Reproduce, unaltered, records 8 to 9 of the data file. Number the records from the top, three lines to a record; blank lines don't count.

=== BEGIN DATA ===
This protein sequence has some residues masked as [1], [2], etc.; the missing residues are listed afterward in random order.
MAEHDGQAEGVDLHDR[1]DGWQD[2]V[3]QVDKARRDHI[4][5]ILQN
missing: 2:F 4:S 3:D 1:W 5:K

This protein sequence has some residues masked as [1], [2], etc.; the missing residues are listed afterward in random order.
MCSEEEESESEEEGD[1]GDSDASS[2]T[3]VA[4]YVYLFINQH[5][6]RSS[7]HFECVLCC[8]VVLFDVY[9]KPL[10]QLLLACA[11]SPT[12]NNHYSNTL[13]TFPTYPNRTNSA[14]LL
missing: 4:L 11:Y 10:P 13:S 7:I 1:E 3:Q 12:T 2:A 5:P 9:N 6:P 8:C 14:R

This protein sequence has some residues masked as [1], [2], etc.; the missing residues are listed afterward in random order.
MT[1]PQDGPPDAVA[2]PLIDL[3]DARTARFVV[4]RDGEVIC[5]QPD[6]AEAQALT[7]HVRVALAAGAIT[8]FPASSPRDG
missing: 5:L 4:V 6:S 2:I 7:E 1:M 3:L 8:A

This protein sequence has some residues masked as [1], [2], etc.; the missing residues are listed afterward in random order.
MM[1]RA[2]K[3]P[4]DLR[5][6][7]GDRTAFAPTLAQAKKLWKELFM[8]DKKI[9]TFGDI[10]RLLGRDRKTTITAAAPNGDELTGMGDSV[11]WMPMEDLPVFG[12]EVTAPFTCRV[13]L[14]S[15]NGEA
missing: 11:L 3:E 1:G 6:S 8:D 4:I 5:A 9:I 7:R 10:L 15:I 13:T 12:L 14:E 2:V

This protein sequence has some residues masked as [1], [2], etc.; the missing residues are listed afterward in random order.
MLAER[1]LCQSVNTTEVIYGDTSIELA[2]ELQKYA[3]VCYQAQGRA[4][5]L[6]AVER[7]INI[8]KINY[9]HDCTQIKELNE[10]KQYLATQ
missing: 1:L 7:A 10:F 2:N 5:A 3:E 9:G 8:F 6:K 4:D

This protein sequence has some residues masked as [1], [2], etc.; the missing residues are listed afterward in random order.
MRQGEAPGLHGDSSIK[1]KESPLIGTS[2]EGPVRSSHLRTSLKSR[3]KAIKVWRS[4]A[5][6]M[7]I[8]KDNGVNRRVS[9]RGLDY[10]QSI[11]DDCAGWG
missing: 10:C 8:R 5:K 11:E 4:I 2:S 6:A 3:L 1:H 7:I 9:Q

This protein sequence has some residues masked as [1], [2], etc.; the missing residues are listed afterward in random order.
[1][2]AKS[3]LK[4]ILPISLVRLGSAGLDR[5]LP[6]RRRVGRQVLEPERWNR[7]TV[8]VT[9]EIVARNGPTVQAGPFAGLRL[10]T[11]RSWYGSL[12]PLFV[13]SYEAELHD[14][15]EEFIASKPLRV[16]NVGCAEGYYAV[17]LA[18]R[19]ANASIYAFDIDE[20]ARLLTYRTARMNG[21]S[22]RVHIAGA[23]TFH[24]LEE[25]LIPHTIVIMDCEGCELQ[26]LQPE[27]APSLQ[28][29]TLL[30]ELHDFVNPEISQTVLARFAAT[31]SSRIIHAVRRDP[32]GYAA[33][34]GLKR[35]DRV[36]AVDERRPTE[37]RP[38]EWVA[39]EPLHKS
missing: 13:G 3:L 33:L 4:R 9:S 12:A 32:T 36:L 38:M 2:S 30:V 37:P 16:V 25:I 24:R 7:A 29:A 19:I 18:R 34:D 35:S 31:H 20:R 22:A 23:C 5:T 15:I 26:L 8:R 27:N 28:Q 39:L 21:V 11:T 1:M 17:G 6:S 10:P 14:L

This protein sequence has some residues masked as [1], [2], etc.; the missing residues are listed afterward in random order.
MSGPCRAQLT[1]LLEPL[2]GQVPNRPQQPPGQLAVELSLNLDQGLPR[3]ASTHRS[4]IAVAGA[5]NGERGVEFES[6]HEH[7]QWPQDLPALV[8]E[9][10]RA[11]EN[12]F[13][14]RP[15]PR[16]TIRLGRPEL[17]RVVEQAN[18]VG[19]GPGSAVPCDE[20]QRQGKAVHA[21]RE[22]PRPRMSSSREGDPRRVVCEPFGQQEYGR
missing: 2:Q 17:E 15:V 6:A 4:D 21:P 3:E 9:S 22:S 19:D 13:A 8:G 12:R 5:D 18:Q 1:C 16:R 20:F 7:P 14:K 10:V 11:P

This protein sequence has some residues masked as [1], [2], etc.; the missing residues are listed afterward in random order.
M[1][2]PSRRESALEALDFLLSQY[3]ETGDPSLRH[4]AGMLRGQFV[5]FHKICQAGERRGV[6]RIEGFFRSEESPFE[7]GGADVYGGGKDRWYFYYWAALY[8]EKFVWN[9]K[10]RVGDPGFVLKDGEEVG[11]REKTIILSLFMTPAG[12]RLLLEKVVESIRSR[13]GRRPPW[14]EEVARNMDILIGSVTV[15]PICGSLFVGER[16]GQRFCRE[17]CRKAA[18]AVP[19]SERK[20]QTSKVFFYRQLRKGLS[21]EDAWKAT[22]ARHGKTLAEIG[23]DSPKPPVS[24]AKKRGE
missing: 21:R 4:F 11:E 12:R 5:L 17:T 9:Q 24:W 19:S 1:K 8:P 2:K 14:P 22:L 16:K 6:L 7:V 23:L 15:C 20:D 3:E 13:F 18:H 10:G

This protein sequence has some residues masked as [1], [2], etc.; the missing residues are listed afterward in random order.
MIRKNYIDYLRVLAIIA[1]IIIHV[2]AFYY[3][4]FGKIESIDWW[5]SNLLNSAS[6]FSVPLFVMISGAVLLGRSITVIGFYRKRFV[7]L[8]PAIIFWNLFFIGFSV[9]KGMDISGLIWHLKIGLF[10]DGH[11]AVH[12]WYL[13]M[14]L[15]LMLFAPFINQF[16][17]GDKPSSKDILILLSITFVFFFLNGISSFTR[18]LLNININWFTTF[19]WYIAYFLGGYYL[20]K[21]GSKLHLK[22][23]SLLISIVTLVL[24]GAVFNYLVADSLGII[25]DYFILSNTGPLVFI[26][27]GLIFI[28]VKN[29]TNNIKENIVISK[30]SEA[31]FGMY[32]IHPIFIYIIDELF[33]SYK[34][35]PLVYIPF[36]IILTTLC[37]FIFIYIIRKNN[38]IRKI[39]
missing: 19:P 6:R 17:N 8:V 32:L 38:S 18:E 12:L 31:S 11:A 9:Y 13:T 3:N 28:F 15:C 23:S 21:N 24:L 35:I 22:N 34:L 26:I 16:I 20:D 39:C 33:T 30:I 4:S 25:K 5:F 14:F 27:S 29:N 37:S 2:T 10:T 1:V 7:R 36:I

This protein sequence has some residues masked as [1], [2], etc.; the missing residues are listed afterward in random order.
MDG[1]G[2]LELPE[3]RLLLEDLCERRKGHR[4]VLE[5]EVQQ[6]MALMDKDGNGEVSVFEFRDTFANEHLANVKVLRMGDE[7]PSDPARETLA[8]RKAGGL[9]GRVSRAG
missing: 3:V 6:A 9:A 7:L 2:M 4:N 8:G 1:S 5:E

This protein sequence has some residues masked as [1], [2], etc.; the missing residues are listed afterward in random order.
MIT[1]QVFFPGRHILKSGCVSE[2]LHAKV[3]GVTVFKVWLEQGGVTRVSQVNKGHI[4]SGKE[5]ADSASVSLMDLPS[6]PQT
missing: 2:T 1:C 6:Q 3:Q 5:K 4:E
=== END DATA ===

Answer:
This protein sequence has some residues masked as [1], [2], etc.; the missing residues are listed afterward in random order.
MSGPCRAQLT[1]LLEPL[2]GQVPNRPQQPPGQLAVELSLNLDQGLPR[3]ASTHRS[4]IAVAGA[5]NGERGVEFES[6]HEH[7]QWPQDLPALV[8]E[9][10]RA[11]EN[12]F[13][14]RP[15]PR[16]TIRLGRPEL[17]RVVEQAN[18]VG[19]GPGSAVPCDE[20]QRQGKAVHA[21]RE[22]PRPRMSSSREGDPRRVVCEPFGQQEYGR
missing: 2:Q 17:E 15:V 6:A 4:D 21:P 3:E 9:S 22:S 19:D 13:A 8:G 12:R 5:D 18:Q 1:C 16:R 20:F 7:P 14:K 10:V 11:P

This protein sequence has some residues masked as [1], [2], etc.; the missing residues are listed afterward in random order.
M[1][2]PSRRESALEALDFLLSQY[3]ETGDPSLRH[4]AGMLRGQFV[5]FHKICQAGERRGV[6]RIEGFFRSEESPFE[7]GGADVYGGGKDRWYFYYWAALY[8]EKFVWN[9]K[10]RVGDPGFVLKDGEEVG[11]REKTIILSLFMTPAG[12]RLLLEKVVESIRSR[13]GRRPPW[14]EEVARNMDILIGSVTV[15]PICGSLFVGER[16]GQRFCRE[17]CRKAA[18]AVP[19]SERK[20]QTSKVFFYRQLRKGLS[21]EDAWKAT[22]ARHGKTLAEIG[23]DSPKPPVS[24]AKKRGE
missing: 21:R 4:F 11:E 12:R 5:L 17:T 9:Q 24:W 19:S 1:K 8:P 2:K 14:P 22:L 16:K 6:L 7:V 23:L 15:C 20:D 3:E 13:F 18:H 10:G